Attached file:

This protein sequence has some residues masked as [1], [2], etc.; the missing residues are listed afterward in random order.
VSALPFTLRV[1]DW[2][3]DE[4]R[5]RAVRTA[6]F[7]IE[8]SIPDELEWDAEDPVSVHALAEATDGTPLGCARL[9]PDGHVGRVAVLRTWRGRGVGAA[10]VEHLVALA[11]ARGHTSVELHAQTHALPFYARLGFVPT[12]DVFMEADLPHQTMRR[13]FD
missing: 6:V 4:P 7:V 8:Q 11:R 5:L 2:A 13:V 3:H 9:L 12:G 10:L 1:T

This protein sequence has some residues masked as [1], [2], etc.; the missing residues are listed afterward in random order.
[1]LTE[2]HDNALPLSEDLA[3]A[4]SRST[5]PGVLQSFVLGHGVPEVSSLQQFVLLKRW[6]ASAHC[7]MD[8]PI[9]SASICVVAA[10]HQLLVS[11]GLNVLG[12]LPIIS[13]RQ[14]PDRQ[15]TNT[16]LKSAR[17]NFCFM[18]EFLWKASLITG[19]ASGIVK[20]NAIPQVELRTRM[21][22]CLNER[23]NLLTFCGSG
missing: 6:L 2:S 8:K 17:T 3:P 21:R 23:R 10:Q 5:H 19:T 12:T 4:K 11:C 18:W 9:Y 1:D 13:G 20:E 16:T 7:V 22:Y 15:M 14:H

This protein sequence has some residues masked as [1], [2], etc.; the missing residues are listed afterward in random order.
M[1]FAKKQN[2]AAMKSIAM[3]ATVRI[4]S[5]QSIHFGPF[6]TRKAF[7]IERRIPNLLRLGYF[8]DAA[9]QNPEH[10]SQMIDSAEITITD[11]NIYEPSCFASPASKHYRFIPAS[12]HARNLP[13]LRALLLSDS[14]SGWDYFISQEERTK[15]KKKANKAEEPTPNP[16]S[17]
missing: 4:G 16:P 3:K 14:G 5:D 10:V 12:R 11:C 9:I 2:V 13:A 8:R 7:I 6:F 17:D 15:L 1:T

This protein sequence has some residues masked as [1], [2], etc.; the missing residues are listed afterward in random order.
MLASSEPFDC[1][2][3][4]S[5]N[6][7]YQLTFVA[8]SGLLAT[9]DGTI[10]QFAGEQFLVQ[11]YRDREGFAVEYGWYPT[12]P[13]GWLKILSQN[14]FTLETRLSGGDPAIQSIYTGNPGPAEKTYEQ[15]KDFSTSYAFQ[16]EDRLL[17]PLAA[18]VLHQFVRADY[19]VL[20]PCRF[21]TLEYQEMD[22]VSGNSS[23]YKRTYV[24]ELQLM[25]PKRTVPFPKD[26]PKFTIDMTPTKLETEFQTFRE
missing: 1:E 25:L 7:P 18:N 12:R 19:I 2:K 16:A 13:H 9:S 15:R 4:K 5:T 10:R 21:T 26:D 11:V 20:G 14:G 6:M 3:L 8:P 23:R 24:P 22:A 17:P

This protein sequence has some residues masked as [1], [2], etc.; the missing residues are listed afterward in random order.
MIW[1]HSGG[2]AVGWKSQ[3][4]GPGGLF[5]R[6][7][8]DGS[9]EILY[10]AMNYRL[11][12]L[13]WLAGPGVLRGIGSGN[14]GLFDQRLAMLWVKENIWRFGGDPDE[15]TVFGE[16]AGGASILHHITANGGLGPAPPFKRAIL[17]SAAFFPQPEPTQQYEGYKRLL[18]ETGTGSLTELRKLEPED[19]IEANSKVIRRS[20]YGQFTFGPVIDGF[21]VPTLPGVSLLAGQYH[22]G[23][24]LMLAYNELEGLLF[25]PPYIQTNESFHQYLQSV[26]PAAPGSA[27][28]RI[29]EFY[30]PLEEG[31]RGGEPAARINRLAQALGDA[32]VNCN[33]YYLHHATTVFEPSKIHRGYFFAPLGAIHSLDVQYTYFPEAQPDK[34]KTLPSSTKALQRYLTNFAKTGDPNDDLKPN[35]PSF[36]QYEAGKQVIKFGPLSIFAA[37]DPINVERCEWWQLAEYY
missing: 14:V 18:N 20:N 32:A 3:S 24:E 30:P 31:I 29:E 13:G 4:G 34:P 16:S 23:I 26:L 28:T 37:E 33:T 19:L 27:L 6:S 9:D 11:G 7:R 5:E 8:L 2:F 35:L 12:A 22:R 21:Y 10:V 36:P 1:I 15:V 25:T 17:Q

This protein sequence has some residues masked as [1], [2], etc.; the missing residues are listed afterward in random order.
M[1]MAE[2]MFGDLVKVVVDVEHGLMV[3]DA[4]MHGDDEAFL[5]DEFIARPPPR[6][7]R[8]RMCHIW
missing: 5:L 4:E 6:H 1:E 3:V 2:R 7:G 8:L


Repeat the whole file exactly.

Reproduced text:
This protein sequence has some residues masked as [1], [2], etc.; the missing residues are listed afterward in random order.
VSALPFTLRV[1]DW[2][3]DE[4]R[5]RAVRTA[6]F[7]IE[8]SIPDELEWDAEDPVSVHALAEATDGTPLGCARL[9]PDGHVGRVAVLRTWRGRGVGAA[10]VEHLVALA[11]ARGHTSVELHAQTHALPFYARLGFVPT[12]DVFMEADLPHQTMRR[13]FD
missing: 6:V 4:P 7:V 8:Q 11:R 5:L 2:A 13:V 3:H 9:L 12:G 10:L 1:T

This protein sequence has some residues masked as [1], [2], etc.; the missing residues are listed afterward in random order.
[1]LTE[2]HDNALPLSEDLA[3]A[4]SRST[5]PGVLQSFVLGHGVPEVSSLQQFVLLKRW[6]ASAHC[7]MD[8]PI[9]SASICVVAA[10]HQLLVS[11]GLNVLG[12]LPIIS[13]RQ[14]PDRQ[15]TNT[16]LKSAR[17]NFCFM[18]EFLWKASLITG[19]ASGIVK[20]NAIPQVELRTRM[21][22]CLNER[23]NLLTFCGSG
missing: 6:L 2:S 8:K 17:T 3:P 21:R 23:R 10:Q 5:H 19:T 12:T 4:K 11:C 18:W 9:Y 1:D 13:G 20:E 16:T 7:V 22:Y 15:M 14:H

This protein sequence has some residues masked as [1], [2], etc.; the missing residues are listed afterward in random order.
M[1]FAKKQN[2]AAMKSIAM[3]ATVRI[4]S[5]QSIHFGPF[6]TRKAF[7]IERRIPNLLRLGYF[8]DAA[9]QNPEH[10]SQMIDSAEITITD[11]NIYEPSCFASPASKHYRFIPAS[12]HARNLP[13]LRALLLSDS[14]SGWDYFISQEERTK[15]KKKANKAEEPTPNP[16]S[17]
missing: 4:G 16:P 3:K 14:G 5:D 10:V 12:R 11:C 9:I 2:V 13:A 8:R 7:I 6:F 17:D 15:L 1:T

This protein sequence has some residues masked as [1], [2], etc.; the missing residues are listed afterward in random order.
MLASSEPFDC[1][2][3][4]S[5]N[6][7]YQLTFVA[8]SGLLAT[9]DGTI[10]QFAGEQFLVQ[11]YRDREGFAVEYGWYPT[12]P[13]GWLKILSQN[14]FTLETRLSGGDPAIQSIYTGNPGPAEKTYEQ[15]KDFSTSYAFQ[16]EDRLL[17]PLAA[18]VLHQFVRADY[19]VL[20]PCRF[21]TLEYQEMD[22]VSGNSS[23]YKRTYV[24]ELQLM[25]PKRTVPFPKD[26]PKFTIDMTPTKLETEFQTFRE
missing: 1:E 25:L 7:P 18:N 12:R 19:I 2:K 16:A 13:H 9:S 15:R 4:K 5:T 10:R 21:T 26:D 11:V 20:G 14:G 6:M 3:L 8:P 23:R 24:P 22:A 17:P

This protein sequence has some residues masked as [1], [2], etc.; the missing residues are listed afterward in random order.
MIW[1]HSGG[2]AVGWKSQ[3][4]GPGGLF[5]R[6][7][8]DGS[9]EILY[10]AMNYRL[11][12]L[13]WLAGPGVLRGIGSGN[14]GLFDQRLAMLWVKENIWRFGGDPDE[15]TVFGE[16]AGGASILHHITANGGLGPAPPFKRAIL[17]SAAFFPQPEPTQQYEGYKRLL[18]ETGTGSLTELRKLEPED[19]IEANSKVIRRS[20]YGQFTFGPVIDGF[21]VPTLPGVSLLAGQYH[22]G[23][24]LMLAYNELEGLLF[25]PPYIQTNESFHQYLQSV[26]PAAPGSA[27][28]RI[29]EFY[30]PLEEG[31]RGGEPAARINRLAQALGDA[32]VNCN[33]YYLHHATTVFEPSKIHRGYFFAPLGAIHSLDVQYTYFPEAQPDK[34]KTLPSSTKALQRYLTNFAKTGDPNDDLKPN[35]PSF[36]QYEAGKQVIKFGPLSIFAA[37]DPINVERCEWWQLAEYY
missing: 14:V 18:N 20:N 32:A 3:S 24:E 30:P 31:I 29:E 13:G 4:G 34:P 16:S 23:I 26:L 28:T 37:E 33:T 19:L 27:L 6:S 9:D 11:G 7:R 5:E 8:L 2:F 35:L 12:A 22:R 21:Y 10:V 36:P 1:I 15:V 25:T 17:Q

This protein sequence has some residues masked as [1], [2], etc.; the missing residues are listed afterward in random order.
M[1]MAE[2]MFGDLVKVVVDVEHGLMV[3]DA[4]MHGDDEAFL[5]DEFIARPPPR[6][7]R[8]RMCHIW
missing: 5:L 4:E 6:H 1:E 3:V 2:R 7:G 8:L